Royals Rumblings - News for October 26, 2015
Ned Yost is keeping mum on the rotation, but Edinson Volquez will probably open things up on Tuesday.
Yost knows his team will face Matt Harvey in Game 1 on Tuesday. He also knows who will start for the Royals. But he won’t reveal his rotation until Monday’s Media Day.
"I’m just being a little bit of a punk," Yost cracked after repeated inquiries about his pitching schedule. Even so, the setup of the rotation is not difficult to discern. The alignment will likely begin with Edinson Volquez on Tuesday followed by Johnny Cueto in Game 2, Yordano Ventura in Game 3 and Chris Young in Game 4. Volquez would pitch Game 5, followed by Cueto in Game 6 and Ventura in Game 7.
Vahe Gregorian writes that the Royals run has redeemed owner David Glass.
"Didn’t quite finish; hopefully we can do a little better this year," he said, adding that he really wants "one of those trophies with the little flags on it, the round As he inhaled the moment and allowed as how it felt "a little bit unreal," as if on cue a moment later along came one-man swarm Mike Sweeney, the exuberant Royals Hall of Famer whose rotten luck it was to play here during the tortured years. "I’ve got to give him a hug!" Sweeney said as he closed in.
"Mr. Glass, yeah, buddy! Woo-hoo-hoo-hoo! Congratulations. I wouldn’t have missed this for the world." Considering the celebration around them on the field and in the stands, Sweeney added, "Look at all this! That’s because of you and what you’ve done here. Thank you!"
All of this would have seemed a preposterous vision not long ago.
Jeff Sullivan at Fangraphs writes about how the Royals seem to confound expectations.
The Royals put me in a weird position. It’s not because their two consecutive pennants make skeptical and critical analysts look stupid — we went over that a year ago, and previously, we went over the same stuff with the Giants. If anything, that part of this is just funny. No, the Royals put me in a weird position, because they make it tempting to believe in ideas that run contrary to what I’ve been taught. I’m not supposed to believe in a team’s vibe. I’m not supposed to believe in a team’s unkillability. I’m not really supposed to believe in powerful and particular things, because baseball is intensely competitive, and it doesn’t make sense that one team would ever have a secret. I’m not supposed to believe the Royals are more special than any other team. Than, say, the Blue Jays. And I’m not saying I do believe in the Royals’ magic. They’re just pretty good at sucking me in. It’s a baseball team that makes me think twice about assumptions I have about baseball teams.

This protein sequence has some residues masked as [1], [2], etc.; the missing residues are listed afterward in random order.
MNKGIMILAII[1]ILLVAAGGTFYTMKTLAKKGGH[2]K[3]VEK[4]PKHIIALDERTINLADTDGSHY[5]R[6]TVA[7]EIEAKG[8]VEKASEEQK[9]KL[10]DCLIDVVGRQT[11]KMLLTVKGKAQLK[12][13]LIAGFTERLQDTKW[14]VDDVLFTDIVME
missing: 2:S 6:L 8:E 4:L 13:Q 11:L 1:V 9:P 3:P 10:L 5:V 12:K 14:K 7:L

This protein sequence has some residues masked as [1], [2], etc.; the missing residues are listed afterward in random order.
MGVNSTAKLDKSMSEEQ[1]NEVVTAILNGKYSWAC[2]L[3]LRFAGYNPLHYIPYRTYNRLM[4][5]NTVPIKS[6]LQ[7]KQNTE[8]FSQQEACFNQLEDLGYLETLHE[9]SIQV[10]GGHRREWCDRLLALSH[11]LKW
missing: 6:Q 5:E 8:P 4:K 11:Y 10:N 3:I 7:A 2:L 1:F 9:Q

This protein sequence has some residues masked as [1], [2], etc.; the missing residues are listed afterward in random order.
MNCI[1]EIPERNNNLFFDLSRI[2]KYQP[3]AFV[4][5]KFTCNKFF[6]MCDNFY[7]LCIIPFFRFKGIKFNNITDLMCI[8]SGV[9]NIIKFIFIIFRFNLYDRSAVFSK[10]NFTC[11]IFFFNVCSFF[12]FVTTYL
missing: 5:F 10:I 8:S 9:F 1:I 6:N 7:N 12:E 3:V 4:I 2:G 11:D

Lee Judge writes that Mike Jirschele did his homework, and it helped the Royals defeat the Blue Jays.
This is what Mike Jirschele had noticed earlier in the series: with a runner on first heading to third on a single, Bautista would throw the ball to second base. He’s done it once before in this series, but the runner coming into third was Kendrys Morales and Mike couldn’t take advantage of Bautista’s mistake — Kendrys isn’t fast enough. So Jirsch puts that play in his back pocket and thinks: "If Bautista does that again when I have a fast runner coming into third, I’m going to send the runner and burn him."
Rob Neyer doesn't think Jose Bautista's throw cost the Blue Jays the game.
Which is why I don't really understand are the suggestions that Bautista should have thrown toward first base rather than second. Throwing toward first base would essentially have been conceding the double, and Bautista's just not programmed to do that, there. What's more, while it's true that Cain would have stopped at third if Bautista hadn't thrown to second, he still probably would have scored eventually. After all, Osuna's a fine pitcher but the Royals are a bunch of contact hitters, and they get runners home from third base when nobody's out; there was something like a 75-percent chance that Cain was going to score, one way or another. And the Royals' chance of ultimately winning was even higher than that.
Jerry Crasnick at ESPN looks at how the Royals were built.
While the Royals aren't known as hardcore number crunchers, Moore said he never makes a personnel decision without seeking input from Mike Groopman and the team's analytics department. Moore also has plenty of room in the tent for different viewpoints. Years ago, Snyder counseled him on the importance of surrounding himself with "gray-haired men" -- seasoned baseball people who could bring perspective and allow him to take a deep breath during chaotic times. Art Stewart, Donnie Williams, Bill Fischer and Mike Arbuckle all fit that description in Kansas City.
Grant Brisbee writes the Royals are back in the World Series by a matter of inches.
Pete Grathoff gives five reasons why the Royals will beat the Mets.
The K looks gorgeous.
Governor Jay Nixon makes his World Series bet with New York Governor Andrew Cuomo putting Kansas City BBQ up against New York bagels.
Now its the New York Public Library in a Twitter war with Kansas City.
The Ellen Degeneres Show will be in Lawrence today for something World Series-related.
One-time Royals outfielder Tom Goodwin, now a Mets coach, shares the tragic story of his son's suicide.
Former Phillies GM Ruben Amaro has landed a job with the Red Sox as....first base coach?
Former Royals pitcher Tom Gordon has emerged as a managerial candidate in San Diego despite no coaching experience.
Pete Rose has become a meme.
Sporting Kansas City wins a do-or-die game to make the playoffs, defeating the L.A. Galaxy 2-1.
They also announced plans to field a minor league team in Kansas City, the Swope Park Rangers.
Timberwolves coach Flip Saunders dies of Hodgkin's lymphoma at the age of 60.
Nathan Fielder is the Walter White of comedy.
Your song of the day is Mark Ronson featuring Mystikal with "Feel Right."